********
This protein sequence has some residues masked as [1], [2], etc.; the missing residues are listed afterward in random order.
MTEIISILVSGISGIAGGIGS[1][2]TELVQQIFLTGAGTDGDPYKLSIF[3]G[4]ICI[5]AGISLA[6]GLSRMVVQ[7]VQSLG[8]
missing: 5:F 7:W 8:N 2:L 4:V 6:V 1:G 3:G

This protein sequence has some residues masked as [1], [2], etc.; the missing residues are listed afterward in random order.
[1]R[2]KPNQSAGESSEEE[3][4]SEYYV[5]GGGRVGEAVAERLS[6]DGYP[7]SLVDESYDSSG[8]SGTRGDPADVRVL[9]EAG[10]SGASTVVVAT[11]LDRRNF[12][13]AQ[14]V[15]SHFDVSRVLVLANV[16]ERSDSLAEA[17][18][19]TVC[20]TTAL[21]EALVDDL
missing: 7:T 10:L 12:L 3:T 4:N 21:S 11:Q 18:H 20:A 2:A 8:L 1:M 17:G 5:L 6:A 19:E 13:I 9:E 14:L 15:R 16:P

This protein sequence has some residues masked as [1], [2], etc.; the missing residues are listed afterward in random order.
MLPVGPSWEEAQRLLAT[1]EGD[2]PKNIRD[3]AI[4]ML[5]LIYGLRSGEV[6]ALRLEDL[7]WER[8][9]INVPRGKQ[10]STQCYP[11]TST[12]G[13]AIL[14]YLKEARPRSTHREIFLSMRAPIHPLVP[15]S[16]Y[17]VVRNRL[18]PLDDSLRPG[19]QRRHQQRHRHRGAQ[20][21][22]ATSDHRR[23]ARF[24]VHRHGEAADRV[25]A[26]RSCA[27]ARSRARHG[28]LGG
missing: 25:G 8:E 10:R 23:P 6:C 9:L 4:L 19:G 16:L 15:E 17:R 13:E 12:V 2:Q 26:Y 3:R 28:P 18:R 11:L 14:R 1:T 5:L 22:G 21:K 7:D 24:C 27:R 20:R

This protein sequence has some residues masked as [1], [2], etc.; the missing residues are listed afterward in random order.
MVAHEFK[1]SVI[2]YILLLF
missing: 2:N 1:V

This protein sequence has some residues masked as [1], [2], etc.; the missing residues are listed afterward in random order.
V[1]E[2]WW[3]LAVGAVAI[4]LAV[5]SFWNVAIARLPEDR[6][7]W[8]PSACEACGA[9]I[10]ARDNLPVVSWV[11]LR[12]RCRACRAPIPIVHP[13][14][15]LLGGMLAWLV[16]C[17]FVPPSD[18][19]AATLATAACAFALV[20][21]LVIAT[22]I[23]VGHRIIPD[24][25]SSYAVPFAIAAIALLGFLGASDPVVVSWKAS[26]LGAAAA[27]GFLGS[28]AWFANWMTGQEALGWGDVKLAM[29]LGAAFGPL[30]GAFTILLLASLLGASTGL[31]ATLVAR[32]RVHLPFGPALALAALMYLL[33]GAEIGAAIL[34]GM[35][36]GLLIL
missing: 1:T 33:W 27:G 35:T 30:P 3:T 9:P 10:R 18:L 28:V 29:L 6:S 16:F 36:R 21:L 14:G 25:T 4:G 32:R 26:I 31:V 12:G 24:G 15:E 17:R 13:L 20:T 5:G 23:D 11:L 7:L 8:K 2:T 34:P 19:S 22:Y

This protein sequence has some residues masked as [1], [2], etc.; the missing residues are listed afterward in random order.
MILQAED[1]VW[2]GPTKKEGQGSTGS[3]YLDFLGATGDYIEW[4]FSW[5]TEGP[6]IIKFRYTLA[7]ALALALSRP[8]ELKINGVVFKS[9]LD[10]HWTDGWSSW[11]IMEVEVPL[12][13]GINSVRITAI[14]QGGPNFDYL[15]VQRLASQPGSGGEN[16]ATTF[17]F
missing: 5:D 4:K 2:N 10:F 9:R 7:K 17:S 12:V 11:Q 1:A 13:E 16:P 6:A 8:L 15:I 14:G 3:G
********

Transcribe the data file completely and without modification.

This protein sequence has some residues masked as [1], [2], etc.; the missing residues are listed afterward in random order.
MTEIISILVSGISGIAGGIGS[1][2]TELVQQIFLTGAGTDGDPYKLSIF[3]G[4]ICI[5]AGISLA[6]GLSRMVVQ[7]VQSLG[8]
missing: 5:F 7:W 8:N 2:L 4:V 6:V 1:G 3:G

This protein sequence has some residues masked as [1], [2], etc.; the missing residues are listed afterward in random order.
[1]R[2]KPNQSAGESSEEE[3][4]SEYYV[5]GGGRVGEAVAERLS[6]DGYP[7]SLVDESYDSSG[8]SGTRGDPADVRVL[9]EAG[10]SGASTVVVAT[11]LDRRNF[12][13]AQ[14]V[15]SHFDVSRVLVLANV[16]ERSDSLAEA[17][18][19]TVC[20]TTAL[21]EALVDDL
missing: 7:T 10:L 12:L 3:T 4:N 21:S 11:Q 18:H 20:A 2:A 8:L 1:M 17:G 5:L 6:A 19:E 13:I 9:E 14:L 15:R 16:P

This protein sequence has some residues masked as [1], [2], etc.; the missing residues are listed afterward in random order.
MLPVGPSWEEAQRLLAT[1]EGD[2]PKNIRD[3]AI[4]ML[5]LIYGLRSGEV[6]ALRLEDL[7]WER[8][9]INVPRGKQ[10]STQCYP[11]TST[12]G[13]AIL[14]YLKEARPRSTHREIFLSMRAPIHPLVP[15]S[16]Y[17]VVRNRL[18]PLDDSLRPG[19]QRRHQQRHRHRGAQ[20][21][22]ATSDHRR[23]ARF[24]VHRHGEAADRV[25]A[26]RSCA[27]ARSRARHG[28]LGG
missing: 25:G 8:E 10:R 23:P 6:C 9:L 4:L 19:G 16:L 15:E 17:R 13:E 12:V 2:Q 26:Y 3:R 28:P 18:R 11:L 14:R 1:T 5:L 22:G 21:K 7:D 24:C 27:R 20:R

This protein sequence has some residues masked as [1], [2], etc.; the missing residues are listed afterward in random order.
MVAHEFK[1]SVI[2]YILLLF
missing: 2:N 1:V

This protein sequence has some residues masked as [1], [2], etc.; the missing residues are listed afterward in random order.
V[1]E[2]WW[3]LAVGAVAI[4]LAV[5]SFWNVAIARLPEDR[6][7]W[8]PSACEACGA[9]I[10]ARDNLPVVSWV[11]LR[12]RCRACRAPIPIVHP[13][14][15]LLGGMLAWLV[16]C[17]FVPPSD[18][19]AATLATAACAFALV[20][21]LVIAT[22]I[23]VGHRIIPD[24][25]SSYAVPFAIAAIALLGFLGASDPVVVSWKAS[26]LGAAAA[27]GFLGS[28]AWFANWMTGQEALGWGDVKLAM[29]LGAAFGPL[30]GAFTILLLASLLGASTGL[31]ATLVAR[32]RVHLPFGPALALAALMYLL[33]GAEIGAAIL[34]GM[35][36]GLLIL
missing: 1:T 33:W 27:G 35:T 30:P 3:T 9:P 10:R 18:L 28:V 29:L 6:S 16:F 36:R 21:L 14:G 25:T 4:G 32:R 26:I 31:V 12:G 24:G 15:E 17:R 13:L 20:T 5:G 23:D 11:L 7:L 8:K 2:T 34:P 19:S 22:Y

This protein sequence has some residues masked as [1], [2], etc.; the missing residues are listed afterward in random order.
MILQAED[1]VW[2]GPTKKEGQGSTGS[3]YLDFLGATGDYIEW[4]FSW[5]TEGP[6]IIKFRYTLA[7]ALALALSRP[8]ELKINGVVFKS[9]LD[10]HWTDGWSSW[11]IMEVEVPL[12][13]GINSVRITAI[14]QGGPNFDYL[15]VQRLASQPGSGGEN[16]ATTF[17]F
missing: 5:D 4:K 2:N 10:F 9:R 7:K 17:S 12:V 11:Q 1:A 13:E 16:P 6:A 8:L 15:I 14:G 3:G